By contrast, following the big boost between 2006 and 2013, production in China is expected to stagnate, because of slowing demand and — most important — the aftereffects of the surge in production in recent years. The already high sales expectations of 2009 and 2010 were extrapolated into the future, and the government continued its investment program in 2011 and 2012, leaving China with considerable overcapacity in truck production. More than 90 percent of this overcapacity is shared among the five biggest Chinese truck manufacturers. If this were a more mature economy, we would see consolidation, but in China there is minimal financial pressure to trigger a wave of mergers and acquisitions among manufacturers.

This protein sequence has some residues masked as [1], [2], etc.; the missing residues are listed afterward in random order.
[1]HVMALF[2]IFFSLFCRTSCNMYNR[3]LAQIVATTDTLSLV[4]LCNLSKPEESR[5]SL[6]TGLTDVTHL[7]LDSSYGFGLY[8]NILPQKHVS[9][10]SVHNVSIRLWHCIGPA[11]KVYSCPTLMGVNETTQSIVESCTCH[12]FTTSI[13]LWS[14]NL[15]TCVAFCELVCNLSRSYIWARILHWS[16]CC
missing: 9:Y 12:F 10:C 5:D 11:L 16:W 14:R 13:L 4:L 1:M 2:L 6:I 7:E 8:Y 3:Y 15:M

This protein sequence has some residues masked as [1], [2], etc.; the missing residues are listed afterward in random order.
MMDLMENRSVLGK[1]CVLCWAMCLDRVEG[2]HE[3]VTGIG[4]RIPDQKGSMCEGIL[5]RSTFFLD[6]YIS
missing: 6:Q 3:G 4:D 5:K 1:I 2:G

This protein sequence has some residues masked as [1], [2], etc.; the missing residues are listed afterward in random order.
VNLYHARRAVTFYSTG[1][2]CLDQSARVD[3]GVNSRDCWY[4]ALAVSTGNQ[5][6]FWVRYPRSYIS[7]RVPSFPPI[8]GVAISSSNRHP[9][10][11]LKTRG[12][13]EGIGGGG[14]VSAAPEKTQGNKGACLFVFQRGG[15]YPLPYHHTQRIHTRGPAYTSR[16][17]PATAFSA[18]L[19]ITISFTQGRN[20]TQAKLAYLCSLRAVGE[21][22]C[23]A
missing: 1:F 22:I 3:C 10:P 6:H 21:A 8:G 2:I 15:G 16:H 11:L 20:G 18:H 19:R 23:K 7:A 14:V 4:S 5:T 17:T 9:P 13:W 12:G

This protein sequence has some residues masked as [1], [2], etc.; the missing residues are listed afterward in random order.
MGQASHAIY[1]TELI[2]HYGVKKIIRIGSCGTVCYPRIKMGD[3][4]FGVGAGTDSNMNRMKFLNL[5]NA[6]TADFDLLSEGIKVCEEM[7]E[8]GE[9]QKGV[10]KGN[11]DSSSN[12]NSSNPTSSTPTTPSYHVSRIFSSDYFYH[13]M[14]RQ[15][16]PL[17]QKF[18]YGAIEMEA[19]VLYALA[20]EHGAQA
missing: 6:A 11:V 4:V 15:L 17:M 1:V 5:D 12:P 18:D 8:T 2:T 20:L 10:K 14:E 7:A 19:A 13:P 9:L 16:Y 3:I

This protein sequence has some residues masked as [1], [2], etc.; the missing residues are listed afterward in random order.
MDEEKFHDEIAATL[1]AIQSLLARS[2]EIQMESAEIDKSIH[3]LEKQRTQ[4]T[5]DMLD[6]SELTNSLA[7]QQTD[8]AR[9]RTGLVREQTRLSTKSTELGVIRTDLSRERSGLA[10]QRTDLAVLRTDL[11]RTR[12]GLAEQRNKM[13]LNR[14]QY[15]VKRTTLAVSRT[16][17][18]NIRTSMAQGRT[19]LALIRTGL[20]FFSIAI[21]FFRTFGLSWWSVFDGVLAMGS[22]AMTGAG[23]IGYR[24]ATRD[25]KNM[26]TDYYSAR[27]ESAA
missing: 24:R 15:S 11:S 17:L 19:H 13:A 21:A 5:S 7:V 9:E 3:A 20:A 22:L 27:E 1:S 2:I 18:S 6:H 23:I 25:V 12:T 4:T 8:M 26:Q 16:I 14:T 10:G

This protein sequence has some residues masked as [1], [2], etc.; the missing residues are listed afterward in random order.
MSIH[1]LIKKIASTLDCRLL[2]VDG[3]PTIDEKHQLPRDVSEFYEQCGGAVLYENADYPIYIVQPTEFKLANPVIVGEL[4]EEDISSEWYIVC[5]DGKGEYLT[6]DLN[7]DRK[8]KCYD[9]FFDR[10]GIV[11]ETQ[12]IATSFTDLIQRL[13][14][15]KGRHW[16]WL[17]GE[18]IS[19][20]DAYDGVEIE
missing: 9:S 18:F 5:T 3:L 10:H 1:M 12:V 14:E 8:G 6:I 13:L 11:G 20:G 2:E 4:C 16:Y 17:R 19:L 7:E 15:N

This situation — low expectations of growth with substantial overcapacity — will drive Chinese OEMs to expand globally. For the Triad OEMs, this creates a major challenge, since they are unable to compete on price with their Chinese counterparts. Chinese trucks already sell in significant volumes in some markets — in Russia, for example, every 11th truck comes from China today, and in Vietnam the figure is two out of every three trucks sold. Measured against total volumes, these export sales remain modest; however, with increasing success Chinese products will significantly energize the country’s export business in other emerging markets. China could export as much as 13 percent of its production by 2020, which would make it a leading player in this industry.
“China could export as much as 13 percent of its production by 2020, which would make it a leading player in this industry.”